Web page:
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Topic: Banned Book Week

Banned Books Week highlights the censored

 

Clarksville, TN – During the last week of September every year, hundreds of libraries and bookstores around the country draw attention to the problem of censorship by mounting displays of challenged books and hosting a variety of events. The 2011 celebration of Banned Books Week will be held from September 24 through October 1. Banned Books Week is the only national celebration of the freedom to read.

It was launched in 1982 in response to a sudden surge in the number of challenges to books in schools, bookstores and libraries. More than 11,000 books have been challenged since 1982.

There are hundreds of challenges to books in schools and libraries in the United States every year. According to the American Library Association (ALA), there were at least 348 in 2010; the ALA estimates that 70 to 80 percent are never reported.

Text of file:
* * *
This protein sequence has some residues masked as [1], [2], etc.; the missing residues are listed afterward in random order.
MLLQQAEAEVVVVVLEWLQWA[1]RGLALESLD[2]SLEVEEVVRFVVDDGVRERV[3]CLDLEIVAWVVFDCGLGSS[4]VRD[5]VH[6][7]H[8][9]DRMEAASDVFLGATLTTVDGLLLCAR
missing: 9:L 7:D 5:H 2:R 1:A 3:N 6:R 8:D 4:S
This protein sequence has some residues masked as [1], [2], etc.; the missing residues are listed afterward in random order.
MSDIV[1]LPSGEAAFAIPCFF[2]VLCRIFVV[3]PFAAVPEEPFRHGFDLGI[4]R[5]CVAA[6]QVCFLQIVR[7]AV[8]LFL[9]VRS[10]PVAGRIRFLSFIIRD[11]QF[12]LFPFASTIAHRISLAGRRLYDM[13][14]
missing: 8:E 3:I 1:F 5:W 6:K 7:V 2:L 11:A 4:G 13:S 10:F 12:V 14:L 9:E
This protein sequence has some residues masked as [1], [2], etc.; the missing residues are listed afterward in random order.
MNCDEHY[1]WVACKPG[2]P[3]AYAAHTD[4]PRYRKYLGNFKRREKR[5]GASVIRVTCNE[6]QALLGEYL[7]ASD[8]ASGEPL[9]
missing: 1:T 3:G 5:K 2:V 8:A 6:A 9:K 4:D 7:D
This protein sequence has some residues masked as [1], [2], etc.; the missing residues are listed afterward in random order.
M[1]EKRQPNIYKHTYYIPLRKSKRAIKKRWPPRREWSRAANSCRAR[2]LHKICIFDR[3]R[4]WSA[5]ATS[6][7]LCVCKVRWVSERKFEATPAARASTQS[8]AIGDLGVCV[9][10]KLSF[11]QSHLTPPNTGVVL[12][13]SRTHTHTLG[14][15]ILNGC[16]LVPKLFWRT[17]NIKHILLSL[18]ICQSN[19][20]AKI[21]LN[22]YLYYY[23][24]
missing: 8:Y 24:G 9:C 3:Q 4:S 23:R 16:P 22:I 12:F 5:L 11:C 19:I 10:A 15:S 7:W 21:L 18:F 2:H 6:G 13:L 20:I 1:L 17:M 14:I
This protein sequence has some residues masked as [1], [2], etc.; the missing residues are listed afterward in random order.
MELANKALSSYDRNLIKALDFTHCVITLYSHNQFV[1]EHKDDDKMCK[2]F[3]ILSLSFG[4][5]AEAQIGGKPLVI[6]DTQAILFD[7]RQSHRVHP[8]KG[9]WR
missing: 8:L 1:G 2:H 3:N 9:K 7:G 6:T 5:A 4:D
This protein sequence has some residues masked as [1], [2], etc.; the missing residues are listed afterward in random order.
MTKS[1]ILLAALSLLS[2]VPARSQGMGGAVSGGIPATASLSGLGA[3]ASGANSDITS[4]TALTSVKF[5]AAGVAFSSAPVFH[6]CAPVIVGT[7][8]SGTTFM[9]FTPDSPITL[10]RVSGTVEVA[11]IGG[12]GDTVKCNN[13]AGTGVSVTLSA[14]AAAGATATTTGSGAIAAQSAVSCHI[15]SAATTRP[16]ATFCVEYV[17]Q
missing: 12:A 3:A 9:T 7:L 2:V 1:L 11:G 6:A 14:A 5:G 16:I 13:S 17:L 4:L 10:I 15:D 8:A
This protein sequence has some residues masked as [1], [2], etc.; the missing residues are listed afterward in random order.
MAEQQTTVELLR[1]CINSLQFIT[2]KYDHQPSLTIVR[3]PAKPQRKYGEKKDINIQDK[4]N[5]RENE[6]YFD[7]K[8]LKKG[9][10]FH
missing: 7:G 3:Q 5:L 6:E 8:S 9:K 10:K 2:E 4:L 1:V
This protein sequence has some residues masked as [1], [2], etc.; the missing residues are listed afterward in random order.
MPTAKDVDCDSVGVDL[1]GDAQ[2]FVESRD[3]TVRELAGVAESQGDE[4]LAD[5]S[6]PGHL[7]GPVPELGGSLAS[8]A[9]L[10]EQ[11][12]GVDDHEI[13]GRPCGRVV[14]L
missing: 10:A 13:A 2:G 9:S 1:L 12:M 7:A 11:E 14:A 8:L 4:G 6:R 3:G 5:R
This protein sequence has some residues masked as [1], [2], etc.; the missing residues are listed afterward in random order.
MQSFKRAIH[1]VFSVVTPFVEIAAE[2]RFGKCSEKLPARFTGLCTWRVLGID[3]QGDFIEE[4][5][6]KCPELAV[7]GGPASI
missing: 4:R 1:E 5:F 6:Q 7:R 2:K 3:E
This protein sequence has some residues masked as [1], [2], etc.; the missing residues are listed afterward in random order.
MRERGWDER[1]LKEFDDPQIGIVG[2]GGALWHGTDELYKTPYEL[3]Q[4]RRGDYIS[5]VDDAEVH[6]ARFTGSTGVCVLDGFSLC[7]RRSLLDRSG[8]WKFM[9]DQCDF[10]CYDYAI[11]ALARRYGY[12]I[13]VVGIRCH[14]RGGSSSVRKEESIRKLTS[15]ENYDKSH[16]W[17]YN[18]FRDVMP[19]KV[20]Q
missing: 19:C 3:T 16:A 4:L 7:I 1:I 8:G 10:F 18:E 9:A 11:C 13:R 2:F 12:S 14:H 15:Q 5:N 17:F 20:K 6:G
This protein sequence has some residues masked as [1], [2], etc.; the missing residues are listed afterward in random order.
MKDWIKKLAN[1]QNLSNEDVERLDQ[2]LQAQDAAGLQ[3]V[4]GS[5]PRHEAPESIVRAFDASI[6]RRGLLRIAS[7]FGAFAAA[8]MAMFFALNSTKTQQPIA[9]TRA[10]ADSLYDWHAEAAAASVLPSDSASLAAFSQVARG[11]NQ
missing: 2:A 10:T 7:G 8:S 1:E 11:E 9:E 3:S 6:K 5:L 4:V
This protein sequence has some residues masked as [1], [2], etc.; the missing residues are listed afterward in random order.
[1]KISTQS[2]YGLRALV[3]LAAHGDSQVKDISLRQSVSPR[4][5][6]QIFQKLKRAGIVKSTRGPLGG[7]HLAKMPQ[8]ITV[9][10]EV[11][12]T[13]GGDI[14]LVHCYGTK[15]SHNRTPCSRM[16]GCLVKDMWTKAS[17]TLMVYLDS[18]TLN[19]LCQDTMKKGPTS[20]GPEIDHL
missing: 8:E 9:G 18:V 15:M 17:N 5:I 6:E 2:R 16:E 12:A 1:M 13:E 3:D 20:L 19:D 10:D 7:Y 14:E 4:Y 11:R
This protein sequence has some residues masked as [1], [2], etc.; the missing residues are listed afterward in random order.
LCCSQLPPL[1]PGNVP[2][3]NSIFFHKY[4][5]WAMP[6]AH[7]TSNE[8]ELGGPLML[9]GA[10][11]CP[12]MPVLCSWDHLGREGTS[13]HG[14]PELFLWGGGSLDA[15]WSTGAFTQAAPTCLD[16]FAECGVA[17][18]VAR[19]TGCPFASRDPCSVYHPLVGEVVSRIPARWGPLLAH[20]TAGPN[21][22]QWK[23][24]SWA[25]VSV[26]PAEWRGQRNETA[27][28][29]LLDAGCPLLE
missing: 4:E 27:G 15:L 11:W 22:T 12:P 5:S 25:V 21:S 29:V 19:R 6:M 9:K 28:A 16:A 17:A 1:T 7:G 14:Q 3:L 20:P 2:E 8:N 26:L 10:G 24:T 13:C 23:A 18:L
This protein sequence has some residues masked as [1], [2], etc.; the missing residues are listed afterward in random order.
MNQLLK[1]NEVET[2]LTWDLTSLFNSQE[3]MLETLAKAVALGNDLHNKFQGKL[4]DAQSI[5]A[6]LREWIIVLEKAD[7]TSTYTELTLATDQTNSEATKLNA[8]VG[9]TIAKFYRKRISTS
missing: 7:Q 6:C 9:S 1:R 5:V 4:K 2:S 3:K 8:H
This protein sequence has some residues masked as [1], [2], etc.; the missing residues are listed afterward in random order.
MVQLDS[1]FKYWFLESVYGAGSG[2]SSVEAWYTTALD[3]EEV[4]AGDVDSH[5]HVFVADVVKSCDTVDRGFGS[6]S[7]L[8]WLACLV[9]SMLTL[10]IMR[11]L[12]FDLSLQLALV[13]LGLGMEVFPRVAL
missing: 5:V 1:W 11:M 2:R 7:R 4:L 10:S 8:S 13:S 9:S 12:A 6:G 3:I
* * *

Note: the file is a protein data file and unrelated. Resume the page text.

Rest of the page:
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Children’s book on male penguins raising chick remains on list of most challenged books

 

In celebration of Banned Books Week, Clarksville Online will offer our readers articles, and Best Books lists — yes, lists — of the best in literature for both adults and children.  Have you read a banned Book? We hope so!

Justin Richardson and Peter Parnell’s award-winning “And Tango Makes Three,” a children’s book about two male penguins caring for an orphaned egg, topped the list of American Library Association’s (ALA) 10 Most Challenged Books of 2007. A year ago. This year’s tally of challenges has three more months to go.

Three books are new to the list “Olive’s Ocean,” by Kevin Henkes; “The Golden Compass,” by Philip Pullman; and “TTYL,” by Lauren Myracle.“Free access to information is a core American value that should be protected,” said Judith F. Krug, director of the ALA Office for Intellectual Freedom. “Not every book is right for each reader, but an individual’s interpretation of a book should not take away my right to select reading materials for my family or myself.” «Read the rest of this article»

 



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